In your study of the good and the bad, where does HDR fit in? You didn't mention it.Study still on-going. In general it will change the world. Still need to evaluate commercial potential of W-OFDM which appears to be a superior technology at least from a pure performance level - have to figure out its commercial mobile viability (this damn 28.8 kb dial-up modem I'm stuck with for the summer doesn't help (the reason I haven't been on SI very often lately).My true opinion regarding Q (not Qwest) but THE Q, is that the perception is wrong for the most part. W-CDMA will be more profitable than anyone realized even if Q does get a lower royalty rate. But that the faster data speeds become and the more dense the traffic, the greater and greater becomes Q's hand and dominance.The variable here is when will this technology start to roll-out en masse. We don't know. 2001, 2002, 2003, it is up to Q to develop the technology, bring it to market cost-effectively and push it out so fast that the Nokias of the world who still can't do 1G CDMA will never be able to keep up with 3G and will have no choice but to buy from Q or lose the market. And this time Q's earning growth won't be waited down by the handset division nor changing business model.TinkerP.S. No current Q position. Sold for tax purposes on Jan 2 to buy some RMBS LEAPS (the Q sale timing was pure chance and tax timing - would not have sold except I needed to raise some money quick to get RMBS LEAPS) so will be looking at it closely with intent to buy it back once I cut through the FUD and answer these very questions.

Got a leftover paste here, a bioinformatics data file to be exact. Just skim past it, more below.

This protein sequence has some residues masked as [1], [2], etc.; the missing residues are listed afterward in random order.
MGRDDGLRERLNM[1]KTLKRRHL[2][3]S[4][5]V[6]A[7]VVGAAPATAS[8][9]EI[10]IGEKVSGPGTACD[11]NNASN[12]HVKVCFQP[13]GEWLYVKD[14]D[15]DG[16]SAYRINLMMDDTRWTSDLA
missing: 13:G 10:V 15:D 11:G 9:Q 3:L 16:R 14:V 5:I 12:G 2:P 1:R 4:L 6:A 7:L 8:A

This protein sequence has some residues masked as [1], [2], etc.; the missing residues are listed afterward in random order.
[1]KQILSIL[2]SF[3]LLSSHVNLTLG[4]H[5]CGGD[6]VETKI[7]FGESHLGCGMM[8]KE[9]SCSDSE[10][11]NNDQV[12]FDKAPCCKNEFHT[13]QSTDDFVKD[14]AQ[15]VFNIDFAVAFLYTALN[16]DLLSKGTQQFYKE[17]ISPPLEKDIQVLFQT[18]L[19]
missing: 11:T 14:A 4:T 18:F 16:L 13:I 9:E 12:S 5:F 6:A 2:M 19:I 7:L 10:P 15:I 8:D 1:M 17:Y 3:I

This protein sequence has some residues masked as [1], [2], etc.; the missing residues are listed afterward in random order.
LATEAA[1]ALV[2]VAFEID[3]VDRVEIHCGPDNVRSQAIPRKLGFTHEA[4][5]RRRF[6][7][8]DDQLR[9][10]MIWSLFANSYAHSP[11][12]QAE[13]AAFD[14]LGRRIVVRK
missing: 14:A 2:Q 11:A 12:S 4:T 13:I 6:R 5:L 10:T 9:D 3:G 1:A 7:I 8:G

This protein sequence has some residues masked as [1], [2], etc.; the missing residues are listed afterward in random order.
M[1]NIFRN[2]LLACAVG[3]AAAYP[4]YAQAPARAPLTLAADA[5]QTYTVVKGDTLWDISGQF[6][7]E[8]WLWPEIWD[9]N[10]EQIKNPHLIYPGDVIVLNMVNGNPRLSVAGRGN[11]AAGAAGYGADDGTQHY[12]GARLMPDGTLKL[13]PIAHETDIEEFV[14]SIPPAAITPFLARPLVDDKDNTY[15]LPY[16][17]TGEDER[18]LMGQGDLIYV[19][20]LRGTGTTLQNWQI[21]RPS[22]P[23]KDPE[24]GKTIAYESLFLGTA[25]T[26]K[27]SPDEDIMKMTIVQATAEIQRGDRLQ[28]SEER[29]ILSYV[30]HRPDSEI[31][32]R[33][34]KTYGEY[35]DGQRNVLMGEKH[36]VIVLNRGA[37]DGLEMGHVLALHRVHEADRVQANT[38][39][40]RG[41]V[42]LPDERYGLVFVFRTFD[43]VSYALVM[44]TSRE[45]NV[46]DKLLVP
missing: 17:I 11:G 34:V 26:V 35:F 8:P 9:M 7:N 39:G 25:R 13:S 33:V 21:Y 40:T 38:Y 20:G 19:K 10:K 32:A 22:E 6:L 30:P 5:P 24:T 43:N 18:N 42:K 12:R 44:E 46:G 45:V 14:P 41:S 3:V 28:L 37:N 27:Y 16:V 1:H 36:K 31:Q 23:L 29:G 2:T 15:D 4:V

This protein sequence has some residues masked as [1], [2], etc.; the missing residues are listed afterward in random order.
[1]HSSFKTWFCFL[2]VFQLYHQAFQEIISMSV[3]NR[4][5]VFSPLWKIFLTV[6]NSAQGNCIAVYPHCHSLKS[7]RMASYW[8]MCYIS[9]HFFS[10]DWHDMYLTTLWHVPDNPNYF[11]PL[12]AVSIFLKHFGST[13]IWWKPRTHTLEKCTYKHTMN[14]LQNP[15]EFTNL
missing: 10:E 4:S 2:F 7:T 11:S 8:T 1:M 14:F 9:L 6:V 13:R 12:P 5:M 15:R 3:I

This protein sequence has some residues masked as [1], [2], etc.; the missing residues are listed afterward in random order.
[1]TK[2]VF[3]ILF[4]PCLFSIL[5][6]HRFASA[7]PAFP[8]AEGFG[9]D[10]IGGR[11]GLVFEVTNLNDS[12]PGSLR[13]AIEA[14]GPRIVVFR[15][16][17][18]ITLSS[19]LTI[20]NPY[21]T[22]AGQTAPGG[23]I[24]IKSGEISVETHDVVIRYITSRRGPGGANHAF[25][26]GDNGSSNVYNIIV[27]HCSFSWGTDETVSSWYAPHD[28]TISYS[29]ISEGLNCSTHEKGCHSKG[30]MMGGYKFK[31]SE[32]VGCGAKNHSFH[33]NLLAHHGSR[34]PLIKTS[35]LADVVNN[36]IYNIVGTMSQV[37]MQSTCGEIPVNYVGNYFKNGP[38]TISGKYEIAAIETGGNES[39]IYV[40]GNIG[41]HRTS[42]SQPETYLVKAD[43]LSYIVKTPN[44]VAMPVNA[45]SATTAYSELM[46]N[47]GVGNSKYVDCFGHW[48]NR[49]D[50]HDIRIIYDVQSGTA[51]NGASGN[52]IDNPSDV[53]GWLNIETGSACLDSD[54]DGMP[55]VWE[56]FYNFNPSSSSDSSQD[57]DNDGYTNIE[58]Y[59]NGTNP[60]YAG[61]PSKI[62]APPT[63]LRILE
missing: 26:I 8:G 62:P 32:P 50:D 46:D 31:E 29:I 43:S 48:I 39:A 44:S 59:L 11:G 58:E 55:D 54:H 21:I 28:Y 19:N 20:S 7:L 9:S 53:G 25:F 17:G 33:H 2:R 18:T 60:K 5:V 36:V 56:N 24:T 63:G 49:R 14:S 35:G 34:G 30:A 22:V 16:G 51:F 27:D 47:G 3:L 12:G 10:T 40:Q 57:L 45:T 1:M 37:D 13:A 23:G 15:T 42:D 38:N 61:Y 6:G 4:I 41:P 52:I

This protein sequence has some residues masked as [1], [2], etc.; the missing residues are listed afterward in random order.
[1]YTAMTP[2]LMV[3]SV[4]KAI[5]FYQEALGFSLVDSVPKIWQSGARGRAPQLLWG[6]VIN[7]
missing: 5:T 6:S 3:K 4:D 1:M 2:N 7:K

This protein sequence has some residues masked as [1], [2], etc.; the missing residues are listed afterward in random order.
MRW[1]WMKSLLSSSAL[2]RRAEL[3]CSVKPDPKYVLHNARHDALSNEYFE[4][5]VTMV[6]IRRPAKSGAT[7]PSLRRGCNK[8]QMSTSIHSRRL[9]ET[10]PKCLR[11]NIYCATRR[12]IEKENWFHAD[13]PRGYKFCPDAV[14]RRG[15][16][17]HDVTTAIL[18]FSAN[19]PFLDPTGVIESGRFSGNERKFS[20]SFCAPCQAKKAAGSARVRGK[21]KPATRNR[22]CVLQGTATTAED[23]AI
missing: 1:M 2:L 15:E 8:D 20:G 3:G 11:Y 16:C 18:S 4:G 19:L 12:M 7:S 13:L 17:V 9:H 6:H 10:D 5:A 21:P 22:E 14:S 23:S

Tinker,We agree about the basics of Qualcomm. Thanks for your response about HDR.--Mike Buckley
Good post concerning MCOM's Ricochet2 vs. 3G.http://boards.fool.com/Message.asp?id=1190244001705000&sort=postdateI'm an MCOM shareholder since September/October last year, but I think Ricochet2 will remain a niche product. Analyses of the technology vs. 1XRTT/HDR/GPRS/WCDMA is accurate though, IMHO.